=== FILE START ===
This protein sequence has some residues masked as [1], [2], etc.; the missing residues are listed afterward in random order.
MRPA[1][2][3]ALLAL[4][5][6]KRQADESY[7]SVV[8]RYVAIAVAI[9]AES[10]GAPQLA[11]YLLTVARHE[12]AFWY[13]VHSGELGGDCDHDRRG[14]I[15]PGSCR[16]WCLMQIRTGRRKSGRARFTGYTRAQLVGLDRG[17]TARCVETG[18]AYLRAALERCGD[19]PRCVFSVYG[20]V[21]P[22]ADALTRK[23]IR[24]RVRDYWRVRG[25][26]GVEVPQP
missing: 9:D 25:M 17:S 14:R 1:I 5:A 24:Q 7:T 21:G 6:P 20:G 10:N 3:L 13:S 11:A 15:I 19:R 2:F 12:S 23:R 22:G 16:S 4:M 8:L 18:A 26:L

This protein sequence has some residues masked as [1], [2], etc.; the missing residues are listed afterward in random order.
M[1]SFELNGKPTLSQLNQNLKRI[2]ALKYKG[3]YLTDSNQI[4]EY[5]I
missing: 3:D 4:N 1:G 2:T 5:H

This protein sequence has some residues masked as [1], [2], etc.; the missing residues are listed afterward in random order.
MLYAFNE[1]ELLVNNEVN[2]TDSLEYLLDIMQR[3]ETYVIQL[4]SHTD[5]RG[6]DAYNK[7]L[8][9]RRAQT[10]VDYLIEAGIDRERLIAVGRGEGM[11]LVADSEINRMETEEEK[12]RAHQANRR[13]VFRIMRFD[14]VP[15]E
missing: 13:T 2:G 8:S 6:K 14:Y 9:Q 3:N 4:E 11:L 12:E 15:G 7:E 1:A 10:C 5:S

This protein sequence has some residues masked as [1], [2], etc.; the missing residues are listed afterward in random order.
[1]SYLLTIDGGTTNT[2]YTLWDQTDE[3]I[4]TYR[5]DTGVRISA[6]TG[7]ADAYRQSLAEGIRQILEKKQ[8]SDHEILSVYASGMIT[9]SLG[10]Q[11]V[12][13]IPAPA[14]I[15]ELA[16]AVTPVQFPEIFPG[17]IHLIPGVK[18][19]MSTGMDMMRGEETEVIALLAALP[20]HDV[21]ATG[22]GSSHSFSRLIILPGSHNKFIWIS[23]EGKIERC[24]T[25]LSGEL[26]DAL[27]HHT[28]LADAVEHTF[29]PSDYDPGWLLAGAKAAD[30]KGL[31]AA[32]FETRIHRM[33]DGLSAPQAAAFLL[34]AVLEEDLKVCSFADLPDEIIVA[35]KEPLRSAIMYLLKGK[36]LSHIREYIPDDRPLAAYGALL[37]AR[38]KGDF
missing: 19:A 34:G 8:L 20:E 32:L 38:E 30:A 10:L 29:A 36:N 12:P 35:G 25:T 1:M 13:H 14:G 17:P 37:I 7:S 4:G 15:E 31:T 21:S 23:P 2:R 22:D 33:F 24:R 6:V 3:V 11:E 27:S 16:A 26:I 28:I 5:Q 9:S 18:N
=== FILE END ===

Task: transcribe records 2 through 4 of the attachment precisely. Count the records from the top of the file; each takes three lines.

This protein sequence has some residues masked as [1], [2], etc.; the missing residues are listed afterward in random order.
M[1]SFELNGKPTLSQLNQNLKRI[2]ALKYKG[3]YLTDSNQI[4]EY[5]I
missing: 3:D 4:N 1:G 2:T 5:H

This protein sequence has some residues masked as [1], [2], etc.; the missing residues are listed afterward in random order.
MLYAFNE[1]ELLVNNEVN[2]TDSLEYLLDIMQR[3]ETYVIQL[4]SHTD[5]RG[6]DAYNK[7]L[8][9]RRAQT[10]VDYLIEAGIDRERLIAVGRGEGM[11]LVADSEINRMETEEEK[12]RAHQANRR[13]VFRIMRFD[14]VP[15]E
missing: 13:T 2:G 8:S 6:K 14:Y 9:Q 3:N 4:E 11:L 12:E 15:G 7:E 1:A 10:C 5:S

This protein sequence has some residues masked as [1], [2], etc.; the missing residues are listed afterward in random order.
[1]SYLLTIDGGTTNT[2]YTLWDQTDE[3]I[4]TYR[5]DTGVRISA[6]TG[7]ADAYRQSLAEGIRQILEKKQ[8]SDHEILSVYASGMIT[9]SLG[10]Q[11]V[12][13]IPAPA[14]I[15]ELA[16]AVTPVQFPEIFPG[17]IHLIPGVK[18][19]MSTGMDMMRGEETEVIALLAALP[20]HDV[21]ATG[22]GSSHSFSRLIILPGSHNKFIWIS[23]EGKIERC[24]T[25]LSGEL[26]DAL[27]HHT[28]LADAVEHTF[29]PSDYDPGWLLAGAKAAD[30]KGL[31]AA[32]FETRIHRM[33]DGLSAPQAAAFLL[34]AVLEEDLKVCSFADLPDEIIVA[35]KEPLRSAIMYLLKGK[36]LSHIREYIPDDRPLAAYGALL[37]AR[38]KGDF
missing: 19:A 34:G 8:L 20:E 32:L 38:E 30:A 10:L 29:A 36:N 12:P 35:G 25:T 1:M 13:H 14:G 17:P 37:I 7:S 4:G 15:E 31:T 21:S 23:P 2:R 22:D 33:F 24:R 6:V 3:V 11:E 27:S 16:A 26:I 28:I 5:Q 9:S 18:N